Rise of the Harlem Renaissance
After the abolition of slavery in 1865, the racial climate in the South became increasingly hostile toward African Americans. Lynch mobs and widespread violence posed a constant threat to the physical safety and well-being of these individuals and, as a result, many African Americans chose to migrate to northern states. Urban areas like New York City provided better access to jobs and schooling opportunities, and so they attracted the majority of the migrants. Some of these jobs were created by the American involvement in World War I, which generated a need for increased industrial production. While the Northern cities did provide increased opportunities for African Americans, racial discrimination was still ubiquitous and only certain areas of the cities, such as Harlem in New York, were available to black renters. As a result, African American communities were concentrated in densely populated neighborhoods that brought talented artists into close contact with one another. During the early twentieth century, the artistic and intellectual work of African Americans blossomed, as many people strove to understand and express the black experiences of hardship and resilience. This surge in creative output was referred to as the Harlem Renaissance, and it grew steadily until the stock market crash of 1929, which drastically reduced the financial resources available to such artists. Petry arrived to work in Harlem as a journalist in the 1930s. While she was not in New York City during the height of the Harlem Renaissance, she was inspired to express her own impressions of the ghetto and drew upon the naturalistic tradition of her contemporaries.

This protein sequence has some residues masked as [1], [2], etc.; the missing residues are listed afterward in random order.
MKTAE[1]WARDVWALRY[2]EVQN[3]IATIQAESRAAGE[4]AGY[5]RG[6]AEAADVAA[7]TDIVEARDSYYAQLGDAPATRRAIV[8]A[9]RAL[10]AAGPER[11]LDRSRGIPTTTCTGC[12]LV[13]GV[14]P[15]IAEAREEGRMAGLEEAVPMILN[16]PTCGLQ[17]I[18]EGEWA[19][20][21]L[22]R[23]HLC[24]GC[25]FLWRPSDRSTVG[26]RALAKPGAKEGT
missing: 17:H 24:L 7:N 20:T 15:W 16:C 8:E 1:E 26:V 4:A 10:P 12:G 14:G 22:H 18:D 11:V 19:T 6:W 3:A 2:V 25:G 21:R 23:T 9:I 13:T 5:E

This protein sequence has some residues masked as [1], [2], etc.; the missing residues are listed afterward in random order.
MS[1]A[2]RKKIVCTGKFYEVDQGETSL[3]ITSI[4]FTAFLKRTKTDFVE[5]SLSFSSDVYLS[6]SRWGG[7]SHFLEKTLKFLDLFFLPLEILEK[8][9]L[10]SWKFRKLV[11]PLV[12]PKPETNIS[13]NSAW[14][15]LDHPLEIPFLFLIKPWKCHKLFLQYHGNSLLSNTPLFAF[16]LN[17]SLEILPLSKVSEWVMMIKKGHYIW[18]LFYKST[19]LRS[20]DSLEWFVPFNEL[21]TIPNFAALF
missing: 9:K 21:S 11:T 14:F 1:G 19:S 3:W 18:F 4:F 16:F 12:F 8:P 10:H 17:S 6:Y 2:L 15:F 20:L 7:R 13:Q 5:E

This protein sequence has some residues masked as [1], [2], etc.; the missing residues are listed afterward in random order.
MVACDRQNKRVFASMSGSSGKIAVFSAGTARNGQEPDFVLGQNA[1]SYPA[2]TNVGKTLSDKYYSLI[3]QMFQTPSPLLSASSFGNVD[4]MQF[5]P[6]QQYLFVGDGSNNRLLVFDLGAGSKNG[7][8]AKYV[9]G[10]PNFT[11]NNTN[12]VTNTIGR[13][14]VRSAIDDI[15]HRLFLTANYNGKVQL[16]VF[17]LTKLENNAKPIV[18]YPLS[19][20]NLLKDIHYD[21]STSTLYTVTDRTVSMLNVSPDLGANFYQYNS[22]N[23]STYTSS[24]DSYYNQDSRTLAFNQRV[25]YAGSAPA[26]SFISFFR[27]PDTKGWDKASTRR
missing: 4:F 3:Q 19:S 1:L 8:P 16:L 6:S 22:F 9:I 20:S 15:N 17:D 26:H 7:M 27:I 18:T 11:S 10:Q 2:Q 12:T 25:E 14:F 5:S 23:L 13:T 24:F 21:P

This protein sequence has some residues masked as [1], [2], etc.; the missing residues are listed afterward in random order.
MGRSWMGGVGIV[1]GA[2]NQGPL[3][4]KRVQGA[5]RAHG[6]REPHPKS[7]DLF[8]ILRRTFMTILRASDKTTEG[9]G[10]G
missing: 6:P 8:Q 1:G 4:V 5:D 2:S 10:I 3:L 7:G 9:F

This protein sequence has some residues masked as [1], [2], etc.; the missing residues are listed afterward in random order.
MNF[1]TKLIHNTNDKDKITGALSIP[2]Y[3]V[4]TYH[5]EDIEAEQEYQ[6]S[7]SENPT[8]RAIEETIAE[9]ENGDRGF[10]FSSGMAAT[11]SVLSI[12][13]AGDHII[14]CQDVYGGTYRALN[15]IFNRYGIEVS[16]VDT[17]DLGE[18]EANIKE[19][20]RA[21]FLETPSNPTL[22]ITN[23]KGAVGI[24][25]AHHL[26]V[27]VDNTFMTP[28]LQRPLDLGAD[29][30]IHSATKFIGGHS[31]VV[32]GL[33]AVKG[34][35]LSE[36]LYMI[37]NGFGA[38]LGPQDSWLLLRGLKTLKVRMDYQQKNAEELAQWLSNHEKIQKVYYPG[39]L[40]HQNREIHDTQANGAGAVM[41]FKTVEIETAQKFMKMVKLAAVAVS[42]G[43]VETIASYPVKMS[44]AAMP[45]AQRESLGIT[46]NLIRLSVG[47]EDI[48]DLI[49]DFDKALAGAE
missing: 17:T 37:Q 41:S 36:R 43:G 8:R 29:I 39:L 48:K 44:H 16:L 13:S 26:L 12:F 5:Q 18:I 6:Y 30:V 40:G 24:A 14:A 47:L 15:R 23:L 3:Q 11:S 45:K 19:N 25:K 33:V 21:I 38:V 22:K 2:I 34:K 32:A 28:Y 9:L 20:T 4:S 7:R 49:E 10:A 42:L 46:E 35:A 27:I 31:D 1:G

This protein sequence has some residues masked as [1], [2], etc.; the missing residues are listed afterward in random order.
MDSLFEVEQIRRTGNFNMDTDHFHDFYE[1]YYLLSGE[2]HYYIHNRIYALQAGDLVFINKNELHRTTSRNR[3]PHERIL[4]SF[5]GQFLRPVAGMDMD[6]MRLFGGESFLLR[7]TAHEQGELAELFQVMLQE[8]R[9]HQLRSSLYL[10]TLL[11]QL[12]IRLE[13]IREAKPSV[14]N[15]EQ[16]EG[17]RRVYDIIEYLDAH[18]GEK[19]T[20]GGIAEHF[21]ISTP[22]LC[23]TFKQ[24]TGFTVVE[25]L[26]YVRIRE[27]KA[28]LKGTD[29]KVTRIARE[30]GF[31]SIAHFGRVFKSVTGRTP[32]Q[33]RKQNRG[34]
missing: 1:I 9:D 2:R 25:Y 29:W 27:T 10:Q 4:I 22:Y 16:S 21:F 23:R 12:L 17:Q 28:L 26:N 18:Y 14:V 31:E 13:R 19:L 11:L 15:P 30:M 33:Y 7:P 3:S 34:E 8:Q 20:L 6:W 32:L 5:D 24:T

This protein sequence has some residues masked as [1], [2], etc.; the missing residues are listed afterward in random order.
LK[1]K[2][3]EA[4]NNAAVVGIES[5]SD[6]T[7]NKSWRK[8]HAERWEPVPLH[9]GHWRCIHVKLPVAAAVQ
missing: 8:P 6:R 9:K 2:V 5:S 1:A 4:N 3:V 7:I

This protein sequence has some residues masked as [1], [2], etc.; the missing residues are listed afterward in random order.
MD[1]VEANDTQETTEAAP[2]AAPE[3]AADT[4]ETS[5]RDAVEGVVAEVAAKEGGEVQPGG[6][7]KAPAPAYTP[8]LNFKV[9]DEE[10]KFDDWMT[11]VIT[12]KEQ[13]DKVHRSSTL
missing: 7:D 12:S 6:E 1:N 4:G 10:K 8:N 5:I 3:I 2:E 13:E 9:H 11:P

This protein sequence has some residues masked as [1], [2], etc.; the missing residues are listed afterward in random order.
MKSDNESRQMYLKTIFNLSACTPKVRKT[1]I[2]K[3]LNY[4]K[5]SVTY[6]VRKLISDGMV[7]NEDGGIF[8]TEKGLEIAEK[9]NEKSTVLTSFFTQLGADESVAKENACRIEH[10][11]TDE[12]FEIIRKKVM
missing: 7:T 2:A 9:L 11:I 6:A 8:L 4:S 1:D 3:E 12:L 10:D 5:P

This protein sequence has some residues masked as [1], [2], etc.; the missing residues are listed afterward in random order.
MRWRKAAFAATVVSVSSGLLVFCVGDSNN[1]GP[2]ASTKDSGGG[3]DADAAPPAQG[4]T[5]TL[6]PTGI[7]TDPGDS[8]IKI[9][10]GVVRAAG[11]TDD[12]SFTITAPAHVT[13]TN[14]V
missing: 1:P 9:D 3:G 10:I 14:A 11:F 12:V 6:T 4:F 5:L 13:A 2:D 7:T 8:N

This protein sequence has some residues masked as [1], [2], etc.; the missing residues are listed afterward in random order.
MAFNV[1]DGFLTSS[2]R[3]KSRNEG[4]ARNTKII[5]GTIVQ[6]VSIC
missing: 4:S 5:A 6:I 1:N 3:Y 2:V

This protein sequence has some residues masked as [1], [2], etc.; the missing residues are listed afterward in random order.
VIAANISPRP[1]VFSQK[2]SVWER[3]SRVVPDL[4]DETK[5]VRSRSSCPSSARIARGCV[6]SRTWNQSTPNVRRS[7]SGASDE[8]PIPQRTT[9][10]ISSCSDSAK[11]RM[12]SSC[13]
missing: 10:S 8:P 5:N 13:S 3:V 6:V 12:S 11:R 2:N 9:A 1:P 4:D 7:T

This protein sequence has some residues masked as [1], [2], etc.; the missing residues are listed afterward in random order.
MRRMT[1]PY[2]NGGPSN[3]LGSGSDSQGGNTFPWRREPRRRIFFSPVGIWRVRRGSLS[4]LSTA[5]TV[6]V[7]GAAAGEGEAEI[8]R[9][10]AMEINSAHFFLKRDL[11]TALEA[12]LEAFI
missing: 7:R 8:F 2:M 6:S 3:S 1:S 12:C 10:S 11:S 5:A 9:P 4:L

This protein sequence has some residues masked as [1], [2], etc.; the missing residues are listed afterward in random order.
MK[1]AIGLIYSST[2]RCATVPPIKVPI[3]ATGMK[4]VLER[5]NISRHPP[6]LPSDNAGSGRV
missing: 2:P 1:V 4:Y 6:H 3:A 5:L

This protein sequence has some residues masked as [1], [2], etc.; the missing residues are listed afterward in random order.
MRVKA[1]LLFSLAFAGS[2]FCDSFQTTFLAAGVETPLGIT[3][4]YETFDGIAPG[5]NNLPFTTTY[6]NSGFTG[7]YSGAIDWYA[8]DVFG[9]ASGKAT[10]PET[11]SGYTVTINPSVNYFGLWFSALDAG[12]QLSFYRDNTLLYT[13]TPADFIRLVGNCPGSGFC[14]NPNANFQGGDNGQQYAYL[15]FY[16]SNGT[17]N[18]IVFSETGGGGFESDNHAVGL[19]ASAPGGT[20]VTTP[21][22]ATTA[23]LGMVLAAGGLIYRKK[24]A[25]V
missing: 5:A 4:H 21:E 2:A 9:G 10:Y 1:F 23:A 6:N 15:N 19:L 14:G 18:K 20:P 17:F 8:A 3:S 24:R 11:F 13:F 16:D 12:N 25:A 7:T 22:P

World War II and the Drafting of African American Soldiers
Given the gross disparity in opportunities that were available to white and black Americans in the 1940s, it is not surprising that some African American men questioned the value of fighting a war to protect freedoms that were preferentially afforded to white citizens at the expense of their black counterparts. In Petry’s novel the character of Boots exemplifies the sentiments of black men who believed they were being drafted into a ‘‘white man’s war.’’
Sara Constantakis, Novels for Students: Presenting Analysis, Context & Criticism on Commonly Studied Novels, Ann Petry, Volume 33, Gale-Cengage Learning, 2010